Centurion – The Proteas clearly have high hopes that young
batting guns Quinton de Kock and David Miller are primed to give the cause key
impetus at next month’s ICC World Twenty20 in Bangladesh.
In an interview with Sport24 during the first Test against
Australia here, national selection chief Andrew Hudson was notably unreserved
and enthusiastic in his appraisal of where the exciting left-handed duo are at
in terms of their development in the SA one-day set-up.
Both are certain inclusions when the 15-strong squad is
announced, probably not before Monday’s ICC deadline day, according to Hudson.
“We have had the meeting, but there are just a few admin
issues to finalise.”
The squad revealed will also do duty in the three-match T20 series
against the Aussies, useful preparation for the world get-together even if, as
Hudson pointed out, conditions in Bangladesh – the Proteas play all their group
matches in Chittagong – will be vastly different.
Gigantic-hitting, designated finisher Miller, 24, has often
under-delivered statistically for the Proteas in his difficult role, but of
late is looking a rather more adhesive, wiser character in both one-day
“He’s building his innings a bit more now and seems to play
his best cricket when he has a few overs to get in,” said Hudson.
“That’s always better than expecting a guy to come in when
there’s eight balls to go and just bang it out of the park. It takes special
cricketers to do that and it often is a flash-in-the-pan event.
“Consistently now David seems to be coming in, setting himself,
getting the board ticking and then stepping on the gas. That’s very encouraging,
compared to where he was.”
As for De Kock, the 21-year-old batsman and wicketkeeper
from the Lions, Hudson said he was maturing at a rate of knots and could feel
confident about another crack at Subcontinental conditions after toughening,
learning experiences in national colours in both Sri Lanka and the United Arab
Emirates (against Pakistan).
“Oh yes, he’s a sponge ... the more cricket he can play
everywhere, the better. He’s an awesome talent. He’s got a big role to play in
both the 20-overs and then 50-overs World Cups coming up.
“Quinton has also grown tremendously in terms of setting out
his stall. There was a time when he couldn’t ‘measure’ properly how to play ...
once the foot was down, it was down.
“Now he’ll get to 30 and instead be prepared to knock it
around calmly for a bit, in order to genuinely build an innings. That’s a sign
of maturity and it is awesome for us.”
De Kock’s last three appearances in the green Proteas shirt,
of course, saw him register centuries each time against India and have many
people clamouring for his call-up to the Test mix as well.
Hudson had largely welcoming news for those observers, on
“Whether he’s ready
for Test cricket ... the jury’s out. But make no mistake, I don’t think it will
be long before he is part of this squad as well, getting his chance.
“It’s great to have guys like Beuran Hendricks, Stiaan van
Zyl and De Kock knocking, plus Dean Elgar still from within the greater Test squad.”
Cape Cobras left-arm seamer Hendricks was easily the leading
wicket-taker in the just completed RAM SLAM T20 Challenge, and seems a hot tip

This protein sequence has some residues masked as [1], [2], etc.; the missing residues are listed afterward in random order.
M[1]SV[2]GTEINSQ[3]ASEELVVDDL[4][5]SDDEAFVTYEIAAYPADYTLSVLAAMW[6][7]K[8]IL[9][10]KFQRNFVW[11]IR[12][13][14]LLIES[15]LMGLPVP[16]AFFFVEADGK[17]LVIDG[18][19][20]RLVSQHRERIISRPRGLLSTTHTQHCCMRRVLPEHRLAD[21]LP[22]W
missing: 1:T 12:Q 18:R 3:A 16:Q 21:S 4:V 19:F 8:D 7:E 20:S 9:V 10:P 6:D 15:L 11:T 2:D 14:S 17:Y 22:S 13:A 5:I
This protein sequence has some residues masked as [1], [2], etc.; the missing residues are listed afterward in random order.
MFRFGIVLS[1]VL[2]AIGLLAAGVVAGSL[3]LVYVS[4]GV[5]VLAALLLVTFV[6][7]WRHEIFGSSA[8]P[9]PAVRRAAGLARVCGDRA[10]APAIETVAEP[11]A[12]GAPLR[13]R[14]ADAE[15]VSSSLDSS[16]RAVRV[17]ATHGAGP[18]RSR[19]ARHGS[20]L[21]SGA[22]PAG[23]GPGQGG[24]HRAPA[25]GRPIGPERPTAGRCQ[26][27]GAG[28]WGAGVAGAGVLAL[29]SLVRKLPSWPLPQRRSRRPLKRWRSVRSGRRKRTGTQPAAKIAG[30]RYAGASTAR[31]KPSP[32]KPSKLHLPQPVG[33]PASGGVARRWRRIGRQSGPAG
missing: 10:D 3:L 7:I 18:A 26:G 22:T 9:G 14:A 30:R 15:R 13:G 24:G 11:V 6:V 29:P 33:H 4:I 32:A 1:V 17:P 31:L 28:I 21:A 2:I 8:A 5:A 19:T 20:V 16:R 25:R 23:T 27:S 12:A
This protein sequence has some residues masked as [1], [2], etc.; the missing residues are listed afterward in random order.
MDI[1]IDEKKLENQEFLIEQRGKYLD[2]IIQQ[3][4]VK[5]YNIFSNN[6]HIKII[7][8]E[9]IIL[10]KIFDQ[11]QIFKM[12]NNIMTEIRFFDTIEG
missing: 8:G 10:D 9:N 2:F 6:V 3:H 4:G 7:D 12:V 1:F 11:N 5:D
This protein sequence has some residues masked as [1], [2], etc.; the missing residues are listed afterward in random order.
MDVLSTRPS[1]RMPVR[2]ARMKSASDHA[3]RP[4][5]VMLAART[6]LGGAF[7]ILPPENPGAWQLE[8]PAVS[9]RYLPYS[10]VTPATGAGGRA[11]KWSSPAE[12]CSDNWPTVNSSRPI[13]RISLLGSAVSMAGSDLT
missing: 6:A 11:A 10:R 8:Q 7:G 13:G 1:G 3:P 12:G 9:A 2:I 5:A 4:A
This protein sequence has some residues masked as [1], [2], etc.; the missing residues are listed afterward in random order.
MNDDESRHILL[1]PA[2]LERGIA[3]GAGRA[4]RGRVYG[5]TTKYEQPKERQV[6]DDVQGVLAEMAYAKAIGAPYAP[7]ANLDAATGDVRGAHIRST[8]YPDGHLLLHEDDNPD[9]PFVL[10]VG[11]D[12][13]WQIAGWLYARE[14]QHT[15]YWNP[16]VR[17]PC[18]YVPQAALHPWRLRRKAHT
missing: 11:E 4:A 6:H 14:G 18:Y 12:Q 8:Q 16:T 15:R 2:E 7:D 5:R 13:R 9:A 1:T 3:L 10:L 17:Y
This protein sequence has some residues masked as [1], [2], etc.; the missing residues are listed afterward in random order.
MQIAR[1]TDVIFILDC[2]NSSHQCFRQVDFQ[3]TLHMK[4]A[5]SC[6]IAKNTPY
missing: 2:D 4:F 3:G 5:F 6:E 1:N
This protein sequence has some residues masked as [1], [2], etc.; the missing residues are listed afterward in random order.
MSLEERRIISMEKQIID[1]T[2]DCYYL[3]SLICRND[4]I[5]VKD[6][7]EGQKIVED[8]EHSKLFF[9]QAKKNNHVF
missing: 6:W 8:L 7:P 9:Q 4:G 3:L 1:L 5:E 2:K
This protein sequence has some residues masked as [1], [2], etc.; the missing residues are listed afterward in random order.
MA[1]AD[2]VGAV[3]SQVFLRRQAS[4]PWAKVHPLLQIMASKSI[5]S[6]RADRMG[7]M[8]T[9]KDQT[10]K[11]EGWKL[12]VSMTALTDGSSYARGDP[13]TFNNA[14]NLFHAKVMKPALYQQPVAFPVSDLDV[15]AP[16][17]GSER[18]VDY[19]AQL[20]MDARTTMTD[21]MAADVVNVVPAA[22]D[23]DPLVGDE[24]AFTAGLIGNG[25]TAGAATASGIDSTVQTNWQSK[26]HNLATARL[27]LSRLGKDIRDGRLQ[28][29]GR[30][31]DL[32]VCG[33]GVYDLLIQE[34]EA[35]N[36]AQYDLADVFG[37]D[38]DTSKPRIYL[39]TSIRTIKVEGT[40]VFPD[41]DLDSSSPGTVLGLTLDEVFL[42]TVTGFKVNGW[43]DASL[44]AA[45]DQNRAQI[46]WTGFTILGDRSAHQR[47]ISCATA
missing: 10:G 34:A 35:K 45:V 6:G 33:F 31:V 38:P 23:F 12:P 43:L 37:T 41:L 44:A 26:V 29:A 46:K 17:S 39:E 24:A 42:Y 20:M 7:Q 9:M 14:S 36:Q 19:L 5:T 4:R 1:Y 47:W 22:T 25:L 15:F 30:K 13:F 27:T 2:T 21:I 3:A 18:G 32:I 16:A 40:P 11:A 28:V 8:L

as a new face in the squad.
Hudson said of him: “He’s certainly one of the young guys
putting his hand up, not just in T20 but across the board -- the guys were
really impressed with his ability in that warm-up match the Proteas played at
the Wanderers for the first Test against Australia.
“You always want to be able to have left-armers running in
and offering variety for you; Wayne Parnell is obviously in the same category.
Beuran’s bowled well with new balls, bowled well at the death, so he certainly
looks like a prospect.”
The selection boss cautioned against expecting too many
surprises in the party.
“We’ve been working with a solid group of players so the
likelihood is that 13 or 14 guys who have been part of that will go along (to
the World T20).
“It’s also difficult to just throw new players straight into
a World Cup-type of environment in Bangladesh. We’ve backed a batch of players
so I don’t think you should expect too many surprises, even if there’s always
got to be room for some X-factor a new guy might enhance the side with.
“Conditions are a lot different to what we’ve just had
locally, but you do also have to have some regard for guys who could come in
from left field, through (weight of) performance, and show the necessary skills
to adapt to the environment we’ll face.”
It did not escape Hudson’s notice that close rivals the
Aussies have picked two serious veterans – Brad Hogg, 43, and Brad Hodge, 39 –
for the global event.
Domestically, there is still a lobby who fancy the
credentials of pretty seasoned performers like Albie Morkel, Justin Kemp and
Roelof van der Merwe, although Hudson was relatively cagey on the topic.
“Experience is always a key strength to have. We’ll have a
look where our gaps are; where we need shoring up.
“Sometimes it’s only one or two games you need (experienced)
players like that to win you. Someone like a Roelof can come in and get a quick
30 for you and clinch you a game from nowhere ... then he’s pretty much done
his job, hasn’t he?
“It’s about thinking: have we got someone who could come in
and do Dale Steyn’s job if he suddenly breaks down? Or God forbid, if something
happens to David Miller, have we got someone who can do his finishing job with
“Those are important things to consider when you’re putting
a squad together.”
*Follow our chief
writer on Twitter: @RobHouwing